The Court of Justice of the European Union, the EU’s highest court, has ruled that an operator of a website that features a Facebook ‘like’ button can be a data controller jointly with Facebook.
The EU Court of Justice weighed in on a dispute after an online fashion retailer was accused of violating EU law by embedding a Like plugin. Fashion ID, a German online clothing retailer, embedded on its website the Facebook ‘Like’ button. The consequence of embedding that button appears to be that when a visitor consults the website of Fashion ID, that visitor’s personal data are transmitted to Facebook Ireland. It seems that that transmission occurs without that visitor being aware of it and regardless of whether or not he or she is a member of the social network Facebook or has clicked on the ‘Like’ button.
A German public-service consumer association criticised Fashion ID for transmitting to Facebook the personal data of visitors without their consent, and in breach of their information obligation to visitors regarding the use and disclosure of their data under the Directive.
The Court finds, first, that the former Data Protection Directive does not preclude consumer-protection associations from being granted the right to bring or defend legal proceedings against a person allegedly responsible for an infringement of the protection of personal data. The Court notes that the new General Data Protection Regulation now expressly provides for this possibility.
The Court found that Fashion ID cannot be considered to be a controller in respect of the operations involving data processing carried out by Facebook Ireland after those data have been transmitted to the latter. It seems, at the outset, impossible that Fashion ID determines the purposes and means of those operations. By contrast, Fashion ID can be considered to be a controller jointly with Facebook Ireland in respect of the operations involving the collection and disclosure by transmission to Facebook Ireland of the data at issue, since it can be concluded that Fashion ID and Facebook Ireland determine jointly the means and purposes of those operations. Overall, Facebook like button ECJ ruling concludes thats websites and Facebook share joint responsibility.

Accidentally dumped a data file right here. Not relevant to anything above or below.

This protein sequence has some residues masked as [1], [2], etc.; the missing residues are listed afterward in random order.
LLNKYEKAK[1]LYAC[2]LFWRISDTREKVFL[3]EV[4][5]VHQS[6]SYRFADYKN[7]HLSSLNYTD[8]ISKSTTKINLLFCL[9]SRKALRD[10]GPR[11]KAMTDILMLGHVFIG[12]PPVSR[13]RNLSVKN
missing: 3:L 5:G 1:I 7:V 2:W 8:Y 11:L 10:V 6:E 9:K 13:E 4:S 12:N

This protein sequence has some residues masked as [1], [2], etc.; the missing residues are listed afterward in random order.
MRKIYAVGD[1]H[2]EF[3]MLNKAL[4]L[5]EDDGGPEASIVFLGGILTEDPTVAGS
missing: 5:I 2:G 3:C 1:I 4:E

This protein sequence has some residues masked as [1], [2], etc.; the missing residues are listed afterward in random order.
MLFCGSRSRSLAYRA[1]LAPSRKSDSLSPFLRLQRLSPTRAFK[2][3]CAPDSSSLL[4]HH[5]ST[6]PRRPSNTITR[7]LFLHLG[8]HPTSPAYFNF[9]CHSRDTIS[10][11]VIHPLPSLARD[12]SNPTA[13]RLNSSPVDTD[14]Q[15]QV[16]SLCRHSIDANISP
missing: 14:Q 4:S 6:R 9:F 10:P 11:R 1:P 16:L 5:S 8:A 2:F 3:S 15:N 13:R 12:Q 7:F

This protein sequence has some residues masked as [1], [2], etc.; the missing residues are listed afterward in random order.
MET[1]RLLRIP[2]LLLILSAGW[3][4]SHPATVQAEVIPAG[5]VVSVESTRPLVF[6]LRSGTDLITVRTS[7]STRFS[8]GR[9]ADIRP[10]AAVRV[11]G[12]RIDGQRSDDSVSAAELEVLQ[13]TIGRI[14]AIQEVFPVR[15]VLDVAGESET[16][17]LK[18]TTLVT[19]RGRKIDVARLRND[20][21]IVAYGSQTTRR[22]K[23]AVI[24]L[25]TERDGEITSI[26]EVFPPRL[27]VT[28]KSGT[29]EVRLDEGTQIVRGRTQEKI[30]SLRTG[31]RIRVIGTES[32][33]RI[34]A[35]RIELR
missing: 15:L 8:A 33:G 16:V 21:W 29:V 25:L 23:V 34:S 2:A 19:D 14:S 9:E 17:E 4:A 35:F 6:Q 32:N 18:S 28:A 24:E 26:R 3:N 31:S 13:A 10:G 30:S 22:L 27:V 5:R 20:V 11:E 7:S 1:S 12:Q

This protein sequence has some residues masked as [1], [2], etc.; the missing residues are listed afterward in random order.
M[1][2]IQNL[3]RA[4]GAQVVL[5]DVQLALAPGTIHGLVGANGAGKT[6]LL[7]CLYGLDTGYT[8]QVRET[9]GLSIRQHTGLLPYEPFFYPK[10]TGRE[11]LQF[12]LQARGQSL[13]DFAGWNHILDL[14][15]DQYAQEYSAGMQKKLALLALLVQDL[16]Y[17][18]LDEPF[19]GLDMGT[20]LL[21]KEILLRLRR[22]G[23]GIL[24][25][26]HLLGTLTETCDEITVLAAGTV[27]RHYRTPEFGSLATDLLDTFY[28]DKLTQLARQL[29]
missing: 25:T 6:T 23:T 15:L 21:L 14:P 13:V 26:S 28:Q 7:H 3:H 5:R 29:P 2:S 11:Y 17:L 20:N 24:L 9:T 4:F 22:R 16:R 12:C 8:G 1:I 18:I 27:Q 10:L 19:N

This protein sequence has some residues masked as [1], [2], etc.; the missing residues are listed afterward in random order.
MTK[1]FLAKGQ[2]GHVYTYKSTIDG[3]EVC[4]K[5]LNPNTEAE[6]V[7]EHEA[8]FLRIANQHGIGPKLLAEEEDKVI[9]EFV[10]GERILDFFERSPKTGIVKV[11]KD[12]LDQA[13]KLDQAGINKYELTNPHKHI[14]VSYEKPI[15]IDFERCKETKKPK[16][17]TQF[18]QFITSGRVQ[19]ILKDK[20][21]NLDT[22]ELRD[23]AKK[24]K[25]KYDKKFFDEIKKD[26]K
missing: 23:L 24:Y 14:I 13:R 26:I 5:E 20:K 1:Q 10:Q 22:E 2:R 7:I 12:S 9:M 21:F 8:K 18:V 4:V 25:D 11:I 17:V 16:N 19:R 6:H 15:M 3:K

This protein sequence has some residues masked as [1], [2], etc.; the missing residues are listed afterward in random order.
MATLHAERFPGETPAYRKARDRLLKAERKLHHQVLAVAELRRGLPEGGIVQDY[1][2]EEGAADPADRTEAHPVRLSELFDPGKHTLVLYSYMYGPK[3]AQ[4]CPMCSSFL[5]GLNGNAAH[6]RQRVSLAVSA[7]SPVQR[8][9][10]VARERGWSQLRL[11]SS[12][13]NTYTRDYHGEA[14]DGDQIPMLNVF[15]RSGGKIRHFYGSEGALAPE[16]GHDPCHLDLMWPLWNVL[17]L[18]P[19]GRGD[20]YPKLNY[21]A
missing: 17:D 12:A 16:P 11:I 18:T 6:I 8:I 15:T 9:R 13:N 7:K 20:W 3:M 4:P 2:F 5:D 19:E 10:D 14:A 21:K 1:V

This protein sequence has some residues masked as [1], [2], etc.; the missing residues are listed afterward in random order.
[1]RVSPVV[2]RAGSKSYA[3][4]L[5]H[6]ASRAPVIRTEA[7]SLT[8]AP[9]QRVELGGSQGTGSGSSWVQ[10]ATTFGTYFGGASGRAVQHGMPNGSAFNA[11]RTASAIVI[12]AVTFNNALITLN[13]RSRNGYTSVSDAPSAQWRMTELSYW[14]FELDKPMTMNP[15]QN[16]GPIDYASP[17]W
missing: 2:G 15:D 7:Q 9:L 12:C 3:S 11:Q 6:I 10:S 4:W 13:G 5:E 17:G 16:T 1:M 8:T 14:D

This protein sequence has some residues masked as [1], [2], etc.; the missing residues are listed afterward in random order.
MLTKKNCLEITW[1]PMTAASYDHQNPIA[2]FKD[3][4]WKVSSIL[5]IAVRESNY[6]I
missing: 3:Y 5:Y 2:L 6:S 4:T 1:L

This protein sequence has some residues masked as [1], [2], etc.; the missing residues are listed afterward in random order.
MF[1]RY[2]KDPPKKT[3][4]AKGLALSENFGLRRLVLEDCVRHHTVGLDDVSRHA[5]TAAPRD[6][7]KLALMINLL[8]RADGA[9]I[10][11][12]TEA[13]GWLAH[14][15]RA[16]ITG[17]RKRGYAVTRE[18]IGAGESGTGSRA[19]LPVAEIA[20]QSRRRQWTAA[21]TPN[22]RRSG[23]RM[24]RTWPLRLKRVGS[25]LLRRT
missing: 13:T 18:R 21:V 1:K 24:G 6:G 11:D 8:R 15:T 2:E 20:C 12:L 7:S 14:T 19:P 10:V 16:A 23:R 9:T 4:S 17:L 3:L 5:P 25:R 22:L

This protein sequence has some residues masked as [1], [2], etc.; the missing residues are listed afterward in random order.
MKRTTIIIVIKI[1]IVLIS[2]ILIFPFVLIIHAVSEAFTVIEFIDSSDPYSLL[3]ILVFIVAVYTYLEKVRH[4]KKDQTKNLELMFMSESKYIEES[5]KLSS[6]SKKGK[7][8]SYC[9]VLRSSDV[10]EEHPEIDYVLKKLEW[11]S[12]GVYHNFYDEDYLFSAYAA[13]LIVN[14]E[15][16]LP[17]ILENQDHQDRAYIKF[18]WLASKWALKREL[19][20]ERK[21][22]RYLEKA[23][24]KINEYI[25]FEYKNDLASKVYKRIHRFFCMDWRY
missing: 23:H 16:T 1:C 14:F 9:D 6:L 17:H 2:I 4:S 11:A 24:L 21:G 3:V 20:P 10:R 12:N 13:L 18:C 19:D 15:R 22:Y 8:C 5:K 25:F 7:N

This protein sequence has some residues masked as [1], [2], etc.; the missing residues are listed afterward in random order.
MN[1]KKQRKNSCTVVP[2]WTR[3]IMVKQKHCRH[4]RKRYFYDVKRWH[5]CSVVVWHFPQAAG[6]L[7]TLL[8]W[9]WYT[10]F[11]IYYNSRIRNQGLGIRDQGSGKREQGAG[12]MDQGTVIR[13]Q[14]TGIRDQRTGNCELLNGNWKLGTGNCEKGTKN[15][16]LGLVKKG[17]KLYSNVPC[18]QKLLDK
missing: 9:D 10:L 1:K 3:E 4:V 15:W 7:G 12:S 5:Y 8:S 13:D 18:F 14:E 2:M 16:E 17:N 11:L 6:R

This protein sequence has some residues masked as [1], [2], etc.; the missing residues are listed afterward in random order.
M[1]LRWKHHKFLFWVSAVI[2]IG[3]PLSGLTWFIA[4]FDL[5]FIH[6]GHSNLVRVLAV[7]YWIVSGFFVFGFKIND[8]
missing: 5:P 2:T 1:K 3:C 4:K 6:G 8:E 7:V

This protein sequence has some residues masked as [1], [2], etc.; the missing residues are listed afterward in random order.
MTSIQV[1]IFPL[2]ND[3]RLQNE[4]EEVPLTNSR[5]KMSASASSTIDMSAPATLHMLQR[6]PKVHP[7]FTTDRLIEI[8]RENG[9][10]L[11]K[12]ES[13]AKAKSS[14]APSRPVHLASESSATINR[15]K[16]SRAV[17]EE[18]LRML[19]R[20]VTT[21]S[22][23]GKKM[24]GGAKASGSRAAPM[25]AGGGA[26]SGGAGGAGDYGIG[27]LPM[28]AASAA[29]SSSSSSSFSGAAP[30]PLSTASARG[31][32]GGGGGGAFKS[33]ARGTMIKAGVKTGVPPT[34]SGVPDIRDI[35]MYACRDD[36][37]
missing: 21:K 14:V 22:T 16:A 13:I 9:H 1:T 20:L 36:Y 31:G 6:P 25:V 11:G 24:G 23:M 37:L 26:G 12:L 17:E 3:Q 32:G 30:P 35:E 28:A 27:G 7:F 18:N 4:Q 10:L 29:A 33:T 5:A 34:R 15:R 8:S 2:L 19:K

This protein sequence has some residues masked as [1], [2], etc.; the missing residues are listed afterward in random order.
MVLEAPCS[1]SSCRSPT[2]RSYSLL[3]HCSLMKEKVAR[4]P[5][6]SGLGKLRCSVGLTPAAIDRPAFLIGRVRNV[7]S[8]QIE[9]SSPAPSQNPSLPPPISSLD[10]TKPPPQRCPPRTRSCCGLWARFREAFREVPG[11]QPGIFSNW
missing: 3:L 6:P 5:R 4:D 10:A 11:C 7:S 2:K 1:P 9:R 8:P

The Court has now made its ruling and concluded that:
- With regard to the case in which the data subject has given his or her consent, the Court holds that the operator of a website such as Fashion ID must obtain that prior consent (solely)in respect of operations for which it is the (joint) controller, namely the collection and transmission of the data.
- With regard to the cases in which the processing of data is necessary for the purposes of a legitimate interest, the Court finds that each of the (joint) controllers, namely the operator of a website and the provider of a social plugin, must pursue a legitimate interest through the collection and transmission of personal data in order for those operations to be justified in respect of each of them.
According to Dr Bostjan Makarovic, Aphaia Managing Partner, “the Facebook like button ECJ decisions strikes a balance between data subject rights and the commercial realities of web giants’ operations. It is important that the responsibility of the website owner does not extend to further processing of the data by the social network. That said, the assessment of the legitimate interest of the social network in the initial operation might still pose a challenge. Such assessment would best be provided by the social network itself, as part of the standard joint controller arrangement.”